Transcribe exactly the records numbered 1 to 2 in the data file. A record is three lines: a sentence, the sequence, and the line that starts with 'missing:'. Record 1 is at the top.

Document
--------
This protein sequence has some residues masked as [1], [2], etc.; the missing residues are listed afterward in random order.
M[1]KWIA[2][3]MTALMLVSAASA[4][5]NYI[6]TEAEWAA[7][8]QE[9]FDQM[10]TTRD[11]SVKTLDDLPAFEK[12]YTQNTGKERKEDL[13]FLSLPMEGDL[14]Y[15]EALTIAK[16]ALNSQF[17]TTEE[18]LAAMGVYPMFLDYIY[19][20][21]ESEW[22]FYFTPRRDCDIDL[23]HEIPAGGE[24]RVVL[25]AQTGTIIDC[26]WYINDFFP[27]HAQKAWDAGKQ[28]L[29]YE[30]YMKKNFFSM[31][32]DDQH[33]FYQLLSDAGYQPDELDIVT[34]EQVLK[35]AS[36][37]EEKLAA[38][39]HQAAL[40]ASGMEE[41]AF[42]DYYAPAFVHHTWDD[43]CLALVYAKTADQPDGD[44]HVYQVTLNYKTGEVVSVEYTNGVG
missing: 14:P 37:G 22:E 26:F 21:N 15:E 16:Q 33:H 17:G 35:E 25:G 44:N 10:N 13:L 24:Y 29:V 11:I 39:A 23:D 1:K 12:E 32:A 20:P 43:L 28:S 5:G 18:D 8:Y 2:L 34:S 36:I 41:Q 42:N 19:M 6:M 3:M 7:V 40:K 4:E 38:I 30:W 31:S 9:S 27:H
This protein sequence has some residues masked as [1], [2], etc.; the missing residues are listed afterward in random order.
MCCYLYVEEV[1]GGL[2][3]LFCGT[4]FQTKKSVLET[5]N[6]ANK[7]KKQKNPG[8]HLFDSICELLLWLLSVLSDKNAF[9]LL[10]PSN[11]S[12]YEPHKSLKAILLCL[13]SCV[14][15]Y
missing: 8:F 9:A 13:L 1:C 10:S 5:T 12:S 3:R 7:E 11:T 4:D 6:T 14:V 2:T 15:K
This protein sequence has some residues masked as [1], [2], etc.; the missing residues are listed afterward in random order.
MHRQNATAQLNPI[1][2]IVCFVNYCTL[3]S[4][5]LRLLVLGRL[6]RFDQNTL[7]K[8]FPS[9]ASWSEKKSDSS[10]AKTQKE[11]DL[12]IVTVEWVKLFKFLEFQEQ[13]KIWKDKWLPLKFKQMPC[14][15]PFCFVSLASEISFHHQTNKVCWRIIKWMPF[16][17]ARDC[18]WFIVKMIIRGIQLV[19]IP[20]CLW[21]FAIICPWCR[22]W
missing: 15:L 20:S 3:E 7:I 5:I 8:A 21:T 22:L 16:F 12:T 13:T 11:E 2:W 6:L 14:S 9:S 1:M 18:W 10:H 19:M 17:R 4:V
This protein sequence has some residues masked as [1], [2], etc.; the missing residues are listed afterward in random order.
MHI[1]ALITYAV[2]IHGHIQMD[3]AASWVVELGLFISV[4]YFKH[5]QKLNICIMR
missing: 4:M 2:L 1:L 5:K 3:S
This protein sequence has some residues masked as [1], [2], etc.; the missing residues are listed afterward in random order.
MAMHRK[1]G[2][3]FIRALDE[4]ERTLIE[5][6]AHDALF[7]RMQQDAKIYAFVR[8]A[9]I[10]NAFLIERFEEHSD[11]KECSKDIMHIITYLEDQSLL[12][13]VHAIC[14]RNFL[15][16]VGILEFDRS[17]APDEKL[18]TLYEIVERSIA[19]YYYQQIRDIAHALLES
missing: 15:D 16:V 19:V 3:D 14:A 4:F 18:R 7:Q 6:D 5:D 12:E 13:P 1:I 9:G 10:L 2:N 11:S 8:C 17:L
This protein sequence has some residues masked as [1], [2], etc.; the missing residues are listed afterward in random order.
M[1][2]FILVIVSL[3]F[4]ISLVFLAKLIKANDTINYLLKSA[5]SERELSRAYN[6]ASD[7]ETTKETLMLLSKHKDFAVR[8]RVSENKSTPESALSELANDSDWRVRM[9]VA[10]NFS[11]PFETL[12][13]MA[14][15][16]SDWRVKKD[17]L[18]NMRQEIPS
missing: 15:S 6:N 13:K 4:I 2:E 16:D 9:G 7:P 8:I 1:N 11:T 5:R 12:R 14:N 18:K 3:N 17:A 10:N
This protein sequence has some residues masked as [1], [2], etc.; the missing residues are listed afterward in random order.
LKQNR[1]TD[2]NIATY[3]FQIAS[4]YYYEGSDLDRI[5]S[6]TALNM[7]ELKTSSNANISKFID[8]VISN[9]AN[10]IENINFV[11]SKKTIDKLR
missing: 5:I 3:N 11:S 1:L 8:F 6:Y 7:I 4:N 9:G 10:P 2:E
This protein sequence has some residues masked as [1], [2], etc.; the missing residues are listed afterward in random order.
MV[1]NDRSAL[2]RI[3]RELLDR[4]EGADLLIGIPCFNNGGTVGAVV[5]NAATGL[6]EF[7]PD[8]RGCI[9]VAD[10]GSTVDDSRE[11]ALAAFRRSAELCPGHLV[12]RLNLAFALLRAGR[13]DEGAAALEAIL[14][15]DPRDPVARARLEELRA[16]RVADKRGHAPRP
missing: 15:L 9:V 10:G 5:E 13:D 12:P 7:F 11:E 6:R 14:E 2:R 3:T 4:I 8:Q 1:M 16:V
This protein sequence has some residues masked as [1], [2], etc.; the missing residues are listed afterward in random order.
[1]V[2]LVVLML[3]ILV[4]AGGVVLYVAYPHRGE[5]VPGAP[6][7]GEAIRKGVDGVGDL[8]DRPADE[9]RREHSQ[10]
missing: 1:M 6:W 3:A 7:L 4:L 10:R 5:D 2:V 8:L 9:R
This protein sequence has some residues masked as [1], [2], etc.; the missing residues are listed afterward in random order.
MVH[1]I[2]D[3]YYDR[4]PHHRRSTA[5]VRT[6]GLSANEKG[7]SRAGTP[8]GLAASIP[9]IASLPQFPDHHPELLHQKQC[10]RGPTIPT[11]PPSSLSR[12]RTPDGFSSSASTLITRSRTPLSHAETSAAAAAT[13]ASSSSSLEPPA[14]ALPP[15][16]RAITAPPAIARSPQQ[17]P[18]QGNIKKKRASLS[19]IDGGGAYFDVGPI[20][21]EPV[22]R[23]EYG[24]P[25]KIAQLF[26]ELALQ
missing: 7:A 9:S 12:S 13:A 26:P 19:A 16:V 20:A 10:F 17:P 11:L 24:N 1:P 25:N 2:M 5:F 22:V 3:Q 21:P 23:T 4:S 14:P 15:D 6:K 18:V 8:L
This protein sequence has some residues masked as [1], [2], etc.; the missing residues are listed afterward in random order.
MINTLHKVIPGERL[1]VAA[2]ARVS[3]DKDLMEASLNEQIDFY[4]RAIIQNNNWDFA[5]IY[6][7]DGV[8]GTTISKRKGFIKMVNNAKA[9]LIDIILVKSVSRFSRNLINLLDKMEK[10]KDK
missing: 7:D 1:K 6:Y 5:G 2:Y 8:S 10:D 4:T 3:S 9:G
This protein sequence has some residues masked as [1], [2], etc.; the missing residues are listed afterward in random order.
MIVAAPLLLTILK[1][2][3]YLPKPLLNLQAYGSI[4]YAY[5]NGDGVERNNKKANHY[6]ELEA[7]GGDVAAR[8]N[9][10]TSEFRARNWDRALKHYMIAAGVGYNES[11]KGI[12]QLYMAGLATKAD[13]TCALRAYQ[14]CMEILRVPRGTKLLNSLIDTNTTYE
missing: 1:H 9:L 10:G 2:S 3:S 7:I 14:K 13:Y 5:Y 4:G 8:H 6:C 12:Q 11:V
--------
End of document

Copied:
This protein sequence has some residues masked as [1], [2], etc.; the missing residues are listed afterward in random order.
M[1]KWIA[2][3]MTALMLVSAASA[4][5]NYI[6]TEAEWAA[7][8]QE[9]FDQM[10]TTRD[11]SVKTLDDLPAFEK[12]YTQNTGKERKEDL[13]FLSLPMEGDL[14]Y[15]EALTIAK[16]ALNSQF[17]TTEE[18]LAAMGVYPMFLDYIY[19][20][21]ESEW[22]FYFTPRRDCDIDL[23]HEIPAGGE[24]RVVL[25]AQTGTIIDC[26]WYINDFFP[27]HAQKAWDAGKQ[28]L[29]YE[30]YMKKNFFSM[31][32]DDQH[33]FYQLLSDAGYQPDELDIVT[34]EQVLK[35]AS[36][37]EEKLAA[38][39]HQAAL[40]ASGMEE[41]AF[42]DYYAPAFVHHTWDD[43]CLALVYAKTADQPDGD[44]HVYQVTLNYKTGEVVSVEYTNGVG
missing: 14:P 37:G 22:E 26:F 21:N 15:E 16:Q 33:H 17:G 35:E 25:G 44:N 10:N 13:L 24:Y 29:V 11:I 39:A 23:D 1:K 12:E 32:A 20:P 43:L 28:S 5:G 18:D 8:Y 2:L 34:S 36:I 41:Q 42:N 19:M 6:M 3:M 7:V 40:K 4:E 38:I 30:W 31:S 9:S 27:H
This protein sequence has some residues masked as [1], [2], etc.; the missing residues are listed afterward in random order.
MCCYLYVEEV[1]GGL[2][3]LFCGT[4]FQTKKSVLET[5]N[6]ANK[7]KKQKNPG[8]HLFDSICELLLWLLSVLSDKNAF[9]LL[10]PSN[11]S[12]YEPHKSLKAILLCL[13]SCV[14][15]Y
missing: 8:F 9:A 13:L 1:C 10:S 5:T 12:S 3:R 7:E 11:T 4:D 6:T 14:V 2:T 15:K